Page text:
Selecting Extracurricular Activities for Asperger's Children
There are several factors to consider when choosing activities for an Asperger's child. The activity should be one that makes the child feel comfortable, and it should also be one that the child finds interesting. The things your student or child like the most may even be his or her future profession, so nurture that passion.
For instance, a child with Asperger's syndrome who is non-athletic but loves to read would most likely thrive in a book club rather than on a soccer team. This does not mean that you should not challenge your student to try new things, just do not put him or her into a group where it becomes unhealthy for his or her self-esteem.
Children who have not been previously exposed to extracurricular activities should ease into the process by participating in one activity at first and then gradually adding others. While social interaction is very important for children with Asperger's syndrome, many of these children experience anxiety from too much social activity at once. Take is slow; a class or club that is small in number and does not meet for a prolonged period of time would be ideal to start with.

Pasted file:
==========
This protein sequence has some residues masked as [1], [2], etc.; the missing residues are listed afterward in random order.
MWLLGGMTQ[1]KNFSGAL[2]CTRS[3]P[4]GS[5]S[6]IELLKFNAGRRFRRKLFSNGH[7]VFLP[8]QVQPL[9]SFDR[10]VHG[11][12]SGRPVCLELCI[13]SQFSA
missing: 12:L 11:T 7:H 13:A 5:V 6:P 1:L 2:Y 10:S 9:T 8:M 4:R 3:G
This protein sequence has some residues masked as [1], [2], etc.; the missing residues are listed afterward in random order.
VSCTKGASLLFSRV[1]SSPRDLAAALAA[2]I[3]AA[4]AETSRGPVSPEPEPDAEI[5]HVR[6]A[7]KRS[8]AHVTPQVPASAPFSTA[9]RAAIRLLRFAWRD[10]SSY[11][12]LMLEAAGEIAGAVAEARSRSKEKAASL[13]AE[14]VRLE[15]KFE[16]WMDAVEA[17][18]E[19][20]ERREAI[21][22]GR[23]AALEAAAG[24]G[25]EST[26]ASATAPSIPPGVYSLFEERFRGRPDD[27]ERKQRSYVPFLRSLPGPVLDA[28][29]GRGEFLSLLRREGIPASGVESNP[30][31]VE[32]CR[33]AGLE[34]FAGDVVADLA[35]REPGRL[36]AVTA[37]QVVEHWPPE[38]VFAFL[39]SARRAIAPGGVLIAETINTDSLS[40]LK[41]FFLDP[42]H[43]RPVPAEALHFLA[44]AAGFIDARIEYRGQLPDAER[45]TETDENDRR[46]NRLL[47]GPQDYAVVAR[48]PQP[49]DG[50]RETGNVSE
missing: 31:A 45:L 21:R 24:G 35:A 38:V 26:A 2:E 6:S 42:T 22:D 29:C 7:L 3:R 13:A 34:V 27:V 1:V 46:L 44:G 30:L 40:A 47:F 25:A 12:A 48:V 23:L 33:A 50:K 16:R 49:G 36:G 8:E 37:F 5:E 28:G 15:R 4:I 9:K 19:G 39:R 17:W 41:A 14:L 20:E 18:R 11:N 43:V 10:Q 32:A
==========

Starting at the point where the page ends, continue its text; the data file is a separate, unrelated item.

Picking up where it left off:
Places to find groups
Although the type of group will vary by child, here are a few ideas gathered from research:
Summer camps for children who have Asperger's.
Local libraries, colleges (here is an example of a group from the University of Michigan if you live in this area) and churches
Join or search OASIS @ MAAP for local support in your area, ideas and great articles.
Last and most importantly, parents can help select the best activities for promoting social skills in autistic students by talking with the person in charge of the group, consulting with teachers and other parents of special needs children, and being supportive and encouraging of their children's participation.